Noting that the violent handling of populations at and across borders is not new, Morrison considers what history so clearly teaches us about the consequence, if only we have the conscience and courage not to turn a blind eye to it:
Forced or eager exodus into strange territory (psychological or geographical) is indelible in the history of every quadrant of the known world, from the trek of Africans into China and Australia; to military interventions by Romans, Ottomans, Europeans; to merchant forays fulfilling the desires of a plethora of regimes, monarchies, and republics. From Venice to Virginia, from Liverpool to Hong Kong. All these and more have transferred the riches and art they found into other realms. And all these left that foreign soil stained with their blood and/or transplanted into the veins of the conquered. While in their wake the languages of conquered and conqueror swell with condemnation of the other.
Two decades after Audre Lorde’s surprised encounter with the German women of the Diaspora prompted her to ask the crucial question of otherness and belonging — “How can we use each other’s differences in our common battles for a livable future?”— Morrison considers how the global fragmentation of identity has affected our private experience of belonging:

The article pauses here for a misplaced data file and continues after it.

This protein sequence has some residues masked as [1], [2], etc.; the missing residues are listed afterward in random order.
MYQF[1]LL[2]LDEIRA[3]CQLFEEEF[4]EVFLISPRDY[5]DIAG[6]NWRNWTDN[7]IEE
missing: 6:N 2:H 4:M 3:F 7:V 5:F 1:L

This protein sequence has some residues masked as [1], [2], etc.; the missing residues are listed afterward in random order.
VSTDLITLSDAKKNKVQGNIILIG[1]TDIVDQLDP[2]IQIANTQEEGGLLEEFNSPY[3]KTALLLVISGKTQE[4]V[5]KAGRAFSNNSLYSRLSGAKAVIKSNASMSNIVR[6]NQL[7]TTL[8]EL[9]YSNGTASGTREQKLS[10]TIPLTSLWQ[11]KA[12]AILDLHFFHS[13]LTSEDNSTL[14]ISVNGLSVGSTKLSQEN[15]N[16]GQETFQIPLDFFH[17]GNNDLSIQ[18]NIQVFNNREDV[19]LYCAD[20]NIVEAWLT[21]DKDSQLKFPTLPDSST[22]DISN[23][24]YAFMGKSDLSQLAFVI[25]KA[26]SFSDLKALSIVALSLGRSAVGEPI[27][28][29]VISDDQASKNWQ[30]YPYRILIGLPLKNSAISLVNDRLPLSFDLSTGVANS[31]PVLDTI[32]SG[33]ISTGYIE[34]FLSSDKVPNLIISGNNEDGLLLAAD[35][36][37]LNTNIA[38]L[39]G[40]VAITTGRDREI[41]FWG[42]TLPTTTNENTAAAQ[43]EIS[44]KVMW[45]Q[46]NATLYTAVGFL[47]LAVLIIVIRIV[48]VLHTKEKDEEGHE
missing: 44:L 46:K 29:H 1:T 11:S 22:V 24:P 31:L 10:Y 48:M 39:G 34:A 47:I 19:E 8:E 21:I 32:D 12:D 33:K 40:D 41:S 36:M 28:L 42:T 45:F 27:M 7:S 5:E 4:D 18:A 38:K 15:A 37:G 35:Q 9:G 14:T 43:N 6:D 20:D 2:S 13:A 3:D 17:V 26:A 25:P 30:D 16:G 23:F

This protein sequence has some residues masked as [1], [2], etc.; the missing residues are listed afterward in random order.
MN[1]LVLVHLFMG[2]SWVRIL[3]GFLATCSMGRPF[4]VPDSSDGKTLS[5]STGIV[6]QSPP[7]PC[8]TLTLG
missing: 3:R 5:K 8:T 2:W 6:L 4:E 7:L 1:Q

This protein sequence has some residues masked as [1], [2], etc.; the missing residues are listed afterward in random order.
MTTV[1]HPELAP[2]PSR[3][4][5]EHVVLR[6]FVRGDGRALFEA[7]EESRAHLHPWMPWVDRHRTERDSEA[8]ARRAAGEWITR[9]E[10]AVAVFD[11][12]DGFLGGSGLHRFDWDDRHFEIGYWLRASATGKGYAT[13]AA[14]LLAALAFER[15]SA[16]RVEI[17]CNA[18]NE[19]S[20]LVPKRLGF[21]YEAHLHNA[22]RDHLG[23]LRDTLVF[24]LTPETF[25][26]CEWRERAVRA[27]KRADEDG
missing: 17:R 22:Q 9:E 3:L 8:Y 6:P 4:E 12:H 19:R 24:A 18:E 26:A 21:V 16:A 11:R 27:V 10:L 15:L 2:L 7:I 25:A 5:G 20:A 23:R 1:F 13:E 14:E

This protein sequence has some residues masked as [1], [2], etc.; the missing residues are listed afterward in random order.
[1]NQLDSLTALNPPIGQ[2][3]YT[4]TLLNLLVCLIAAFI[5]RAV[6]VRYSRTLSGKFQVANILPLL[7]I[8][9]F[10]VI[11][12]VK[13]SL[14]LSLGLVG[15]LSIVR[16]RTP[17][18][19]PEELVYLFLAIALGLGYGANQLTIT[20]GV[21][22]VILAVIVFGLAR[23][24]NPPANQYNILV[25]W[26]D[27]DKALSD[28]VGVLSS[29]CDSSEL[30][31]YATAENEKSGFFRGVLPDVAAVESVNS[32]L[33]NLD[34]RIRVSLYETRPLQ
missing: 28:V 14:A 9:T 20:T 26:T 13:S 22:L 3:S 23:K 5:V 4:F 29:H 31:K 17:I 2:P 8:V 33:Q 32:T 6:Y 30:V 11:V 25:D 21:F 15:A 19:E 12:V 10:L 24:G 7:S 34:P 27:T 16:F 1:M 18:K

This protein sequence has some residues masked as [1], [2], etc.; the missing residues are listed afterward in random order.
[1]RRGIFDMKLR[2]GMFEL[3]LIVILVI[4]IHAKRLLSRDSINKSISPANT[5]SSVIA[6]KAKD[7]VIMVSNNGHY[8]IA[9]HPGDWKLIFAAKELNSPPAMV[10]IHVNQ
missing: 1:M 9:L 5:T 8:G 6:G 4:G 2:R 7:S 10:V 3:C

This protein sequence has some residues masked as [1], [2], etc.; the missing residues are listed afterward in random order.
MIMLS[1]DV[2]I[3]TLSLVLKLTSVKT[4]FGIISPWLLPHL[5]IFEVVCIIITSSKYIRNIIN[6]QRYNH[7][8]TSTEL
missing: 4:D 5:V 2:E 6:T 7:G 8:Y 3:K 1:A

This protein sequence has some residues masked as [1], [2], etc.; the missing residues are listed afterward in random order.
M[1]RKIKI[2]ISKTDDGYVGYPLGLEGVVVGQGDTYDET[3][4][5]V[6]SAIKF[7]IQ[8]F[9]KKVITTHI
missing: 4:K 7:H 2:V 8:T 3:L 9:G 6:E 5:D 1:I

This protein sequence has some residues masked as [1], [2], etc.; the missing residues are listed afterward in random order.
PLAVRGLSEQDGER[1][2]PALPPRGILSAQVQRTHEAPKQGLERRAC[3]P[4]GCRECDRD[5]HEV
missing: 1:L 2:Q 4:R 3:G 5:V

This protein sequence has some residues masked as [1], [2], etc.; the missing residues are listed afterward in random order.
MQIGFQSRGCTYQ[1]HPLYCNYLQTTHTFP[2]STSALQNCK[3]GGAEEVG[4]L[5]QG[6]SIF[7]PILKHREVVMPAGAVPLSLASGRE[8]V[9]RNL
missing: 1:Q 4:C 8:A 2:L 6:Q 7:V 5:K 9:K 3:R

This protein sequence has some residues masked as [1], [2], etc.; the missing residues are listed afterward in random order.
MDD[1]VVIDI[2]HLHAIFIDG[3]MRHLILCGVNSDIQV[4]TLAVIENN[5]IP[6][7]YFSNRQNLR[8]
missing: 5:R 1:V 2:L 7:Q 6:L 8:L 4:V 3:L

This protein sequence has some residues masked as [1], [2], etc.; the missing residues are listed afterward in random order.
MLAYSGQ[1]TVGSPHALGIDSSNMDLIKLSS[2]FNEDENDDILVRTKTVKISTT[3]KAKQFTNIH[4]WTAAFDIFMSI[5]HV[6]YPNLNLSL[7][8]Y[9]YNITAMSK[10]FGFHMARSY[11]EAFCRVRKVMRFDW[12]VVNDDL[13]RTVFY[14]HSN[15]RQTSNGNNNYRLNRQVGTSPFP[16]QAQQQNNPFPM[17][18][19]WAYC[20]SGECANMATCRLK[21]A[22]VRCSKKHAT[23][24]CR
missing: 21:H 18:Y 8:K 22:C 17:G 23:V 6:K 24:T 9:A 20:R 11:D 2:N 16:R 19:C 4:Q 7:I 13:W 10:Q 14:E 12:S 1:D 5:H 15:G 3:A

This slide of people has freighted the concept of citizenship and altered our perceptions of space — public and private. The strain has been marked by a plethora of hyphenated designations of national identity. In press descriptions, place of origin has become more telling than citizenship, and persons are identified as “a German citizen of such and such origin” or “a British citizen of such and such origin.” All this while a new cosmopolitanism, a kind of multilayered cultural citizenship, is simultaneously being hailed. The relocation of peoples has ignited and disrupted the idea of home and expanded the focus of identity beyond definitions of citizenship to clarifications of foreignness. Who is the foreigner? is a question that leads us to the perception of an implicit and heightened threat within “difference.” We see it in the defense of the local against the outsider; personal discomfort with one’s own sense of belonging (Am I the foreigner in my own home?); of unwanted intimacy instead of safe distance.
In a sentiment of chilling of prescience, offered a decade before her own homeland barbed its borders with unprecedented violence, racism, and inhumanity, Morrison adds a sobering admonition:
It may be that the most defining characteristic of our times is that, again, walls and weapons feature as prominently now as they once did in medieval times. Porous borders are understood in some quarters to be areas of threat and certain chaos, and whether real or imagined, enforced separation is posited as the solution. Walls, ammunition — they do work. For a while. But they are major failures over time, as the occupants of casual, unmarked, and mass grave sites haunt the entire history of civilization.
Complement this particular fragment of The Source of Self-Regard with Amin Maalouf on conflict, belonging, and how we inhabit our identity, David Whyte on how to be at home in yourself, and Hannah Arendt on the refugee plight for identity, then revisit Morrison on the deepest meaning of freedom and her spectacular Nobel Prize acceptance speech about the power of language.